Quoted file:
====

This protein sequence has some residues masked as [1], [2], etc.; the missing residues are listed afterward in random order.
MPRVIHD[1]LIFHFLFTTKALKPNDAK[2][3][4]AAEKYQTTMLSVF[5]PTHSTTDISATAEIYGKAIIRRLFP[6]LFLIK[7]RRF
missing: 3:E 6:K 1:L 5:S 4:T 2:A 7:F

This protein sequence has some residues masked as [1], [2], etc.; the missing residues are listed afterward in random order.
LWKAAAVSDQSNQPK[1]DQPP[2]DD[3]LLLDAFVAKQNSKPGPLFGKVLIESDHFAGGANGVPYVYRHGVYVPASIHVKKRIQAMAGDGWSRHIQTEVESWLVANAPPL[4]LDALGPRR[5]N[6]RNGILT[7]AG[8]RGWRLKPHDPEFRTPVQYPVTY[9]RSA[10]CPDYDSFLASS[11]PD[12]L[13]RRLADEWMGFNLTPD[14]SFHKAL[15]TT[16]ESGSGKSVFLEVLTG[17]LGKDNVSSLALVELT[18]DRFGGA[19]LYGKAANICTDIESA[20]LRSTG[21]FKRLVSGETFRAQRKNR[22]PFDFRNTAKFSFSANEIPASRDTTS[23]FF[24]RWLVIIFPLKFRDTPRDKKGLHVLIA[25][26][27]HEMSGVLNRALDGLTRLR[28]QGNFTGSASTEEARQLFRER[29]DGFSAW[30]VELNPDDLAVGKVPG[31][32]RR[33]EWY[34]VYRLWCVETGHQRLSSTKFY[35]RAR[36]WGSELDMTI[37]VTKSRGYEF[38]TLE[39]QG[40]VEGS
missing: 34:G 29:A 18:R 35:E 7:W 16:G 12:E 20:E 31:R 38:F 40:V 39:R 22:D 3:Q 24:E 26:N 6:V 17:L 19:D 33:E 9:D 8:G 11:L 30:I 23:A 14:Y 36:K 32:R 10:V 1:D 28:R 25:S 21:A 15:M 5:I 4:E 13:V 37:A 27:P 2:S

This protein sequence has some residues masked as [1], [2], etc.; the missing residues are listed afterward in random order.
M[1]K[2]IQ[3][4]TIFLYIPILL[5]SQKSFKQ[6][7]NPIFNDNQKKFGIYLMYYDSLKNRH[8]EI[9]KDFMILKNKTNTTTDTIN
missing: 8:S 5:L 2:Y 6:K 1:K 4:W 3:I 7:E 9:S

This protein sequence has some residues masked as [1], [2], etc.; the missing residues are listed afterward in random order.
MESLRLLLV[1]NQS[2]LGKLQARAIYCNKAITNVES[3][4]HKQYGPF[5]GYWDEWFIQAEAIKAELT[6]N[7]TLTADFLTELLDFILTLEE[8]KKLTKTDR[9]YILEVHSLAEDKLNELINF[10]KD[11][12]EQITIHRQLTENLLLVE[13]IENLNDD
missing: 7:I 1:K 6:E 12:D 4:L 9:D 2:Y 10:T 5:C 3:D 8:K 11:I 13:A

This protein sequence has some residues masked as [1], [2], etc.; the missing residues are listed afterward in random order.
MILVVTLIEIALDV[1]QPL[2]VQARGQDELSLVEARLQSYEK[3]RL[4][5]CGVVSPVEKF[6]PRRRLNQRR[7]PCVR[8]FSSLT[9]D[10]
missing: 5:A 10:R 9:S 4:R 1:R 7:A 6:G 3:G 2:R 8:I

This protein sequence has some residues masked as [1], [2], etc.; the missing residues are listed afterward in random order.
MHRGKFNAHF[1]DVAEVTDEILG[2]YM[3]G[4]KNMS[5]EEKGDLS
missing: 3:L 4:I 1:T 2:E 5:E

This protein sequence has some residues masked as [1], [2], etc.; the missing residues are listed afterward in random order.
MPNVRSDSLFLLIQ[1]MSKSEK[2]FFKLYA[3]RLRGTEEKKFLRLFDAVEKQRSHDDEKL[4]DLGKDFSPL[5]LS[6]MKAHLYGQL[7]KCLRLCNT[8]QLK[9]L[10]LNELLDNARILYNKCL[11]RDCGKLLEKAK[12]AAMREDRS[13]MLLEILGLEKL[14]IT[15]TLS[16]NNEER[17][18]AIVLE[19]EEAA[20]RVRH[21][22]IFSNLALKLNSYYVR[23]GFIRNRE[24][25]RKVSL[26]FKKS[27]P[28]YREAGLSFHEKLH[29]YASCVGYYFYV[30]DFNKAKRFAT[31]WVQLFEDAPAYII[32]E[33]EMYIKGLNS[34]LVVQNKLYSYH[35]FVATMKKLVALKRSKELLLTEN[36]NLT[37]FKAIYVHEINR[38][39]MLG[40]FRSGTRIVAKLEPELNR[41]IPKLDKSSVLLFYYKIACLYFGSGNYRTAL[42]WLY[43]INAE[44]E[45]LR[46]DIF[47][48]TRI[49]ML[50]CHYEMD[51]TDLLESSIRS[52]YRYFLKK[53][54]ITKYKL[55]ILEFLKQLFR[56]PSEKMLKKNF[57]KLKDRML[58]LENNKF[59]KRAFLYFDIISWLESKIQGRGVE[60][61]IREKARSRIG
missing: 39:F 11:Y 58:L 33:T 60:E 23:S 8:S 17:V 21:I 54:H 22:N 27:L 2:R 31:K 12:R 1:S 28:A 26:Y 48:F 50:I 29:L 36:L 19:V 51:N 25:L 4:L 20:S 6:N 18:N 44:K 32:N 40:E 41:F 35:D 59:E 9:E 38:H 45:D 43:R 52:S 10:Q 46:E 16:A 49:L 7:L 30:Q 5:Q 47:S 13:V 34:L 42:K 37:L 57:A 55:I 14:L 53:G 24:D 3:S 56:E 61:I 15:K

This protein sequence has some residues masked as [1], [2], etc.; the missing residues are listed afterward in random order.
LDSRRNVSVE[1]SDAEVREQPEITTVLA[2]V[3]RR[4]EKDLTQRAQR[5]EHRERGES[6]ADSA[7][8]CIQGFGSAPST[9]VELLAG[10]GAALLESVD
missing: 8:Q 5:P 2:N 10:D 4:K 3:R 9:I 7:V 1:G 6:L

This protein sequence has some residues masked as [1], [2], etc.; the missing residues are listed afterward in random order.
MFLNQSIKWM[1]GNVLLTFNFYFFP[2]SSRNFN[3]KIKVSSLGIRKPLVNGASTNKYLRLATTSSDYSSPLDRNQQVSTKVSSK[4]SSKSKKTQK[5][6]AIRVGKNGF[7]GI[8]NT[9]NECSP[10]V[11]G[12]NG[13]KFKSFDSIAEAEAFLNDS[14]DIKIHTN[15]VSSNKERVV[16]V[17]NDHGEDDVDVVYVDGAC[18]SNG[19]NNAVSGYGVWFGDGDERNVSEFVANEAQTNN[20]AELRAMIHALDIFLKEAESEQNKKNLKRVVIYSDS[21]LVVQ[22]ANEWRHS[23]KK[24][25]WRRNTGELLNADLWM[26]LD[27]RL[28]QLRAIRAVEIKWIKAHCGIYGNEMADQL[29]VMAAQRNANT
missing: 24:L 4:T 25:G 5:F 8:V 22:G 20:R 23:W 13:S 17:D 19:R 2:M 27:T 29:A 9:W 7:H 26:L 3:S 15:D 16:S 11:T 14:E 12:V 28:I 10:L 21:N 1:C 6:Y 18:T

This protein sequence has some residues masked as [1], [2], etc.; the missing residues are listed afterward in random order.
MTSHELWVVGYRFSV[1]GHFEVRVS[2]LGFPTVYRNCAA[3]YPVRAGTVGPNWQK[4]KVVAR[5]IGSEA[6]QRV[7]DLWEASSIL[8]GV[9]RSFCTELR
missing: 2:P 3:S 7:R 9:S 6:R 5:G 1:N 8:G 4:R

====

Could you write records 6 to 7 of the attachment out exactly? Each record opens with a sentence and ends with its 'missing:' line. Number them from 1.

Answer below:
This protein sequence has some residues masked as [1], [2], etc.; the missing residues are listed afterward in random order.
MHRGKFNAHF[1]DVAEVTDEILG[2]YM[3]G[4]KNMS[5]EEKGDLS
missing: 3:L 4:I 1:T 2:E 5:E

This protein sequence has some residues masked as [1], [2], etc.; the missing residues are listed afterward in random order.
MPNVRSDSLFLLIQ[1]MSKSEK[2]FFKLYA[3]RLRGTEEKKFLRLFDAVEKQRSHDDEKL[4]DLGKDFSPL[5]LS[6]MKAHLYGQL[7]KCLRLCNT[8]QLK[9]L[10]LNELLDNARILYNKCL[11]RDCGKLLEKAK[12]AAMREDRS[13]MLLEILGLEKL[14]IT[15]TLS[16]NNEER[17][18]AIVLE[19]EEAA[20]RVRH[21][22]IFSNLALKLNSYYVR[23]GFIRNRE[24][25]RKVSL[26]FKKS[27]P[28]YREAGLSFHEKLH[29]YASCVGYYFYV[30]DFNKAKRFAT[31]WVQLFEDAPAYII[32]E[33]EMYIKGLNS[34]LVVQNKLYSYH[35]FVATMKKLVALKRSKELLLTEN[36]NLT[37]FKAIYVHEINR[38][39]MLG[40]FRSGTRIVAKLEPELNR[41]IPKLDKSSVLLFYYKIACLYFGSGNYRTAL[42]WLY[43]INAE[44]E[45]LR[46]DIF[47][48]TRI[49]ML[50]CHYEMD[51]TDLLESSIRS[52]YRYFLKK[53][54]ITKYKL[55]ILEFLKQLFR[56]PSEKMLKKNF[57]KLKDRML[58]LENNKF[59]KRAFLYFDIISWLESKIQGRGVE[60][61]IREKARSRIG
missing: 39:F 11:Y 58:L 33:T 60:E 23:S 8:S 17:V 21:I 54:H 22:N 27:L 2:R 31:K 12:R 1:S 28:A 26:Y 48:F 50:I 29:L 36:L 19:V 51:N 25:L 4:L 20:S 6:N 18:N 44:K 32:N 40:E 41:F 35:D 59:E 9:E 38:H 45:D 43:R 52:S 10:Q 46:E 16:A 49:L 7:L 30:Q 5:Q 47:S 13:V 34:L 42:K 37:L 57:A 55:I 14:L 53:G 24:D 3:S 56:E 61:I 15:K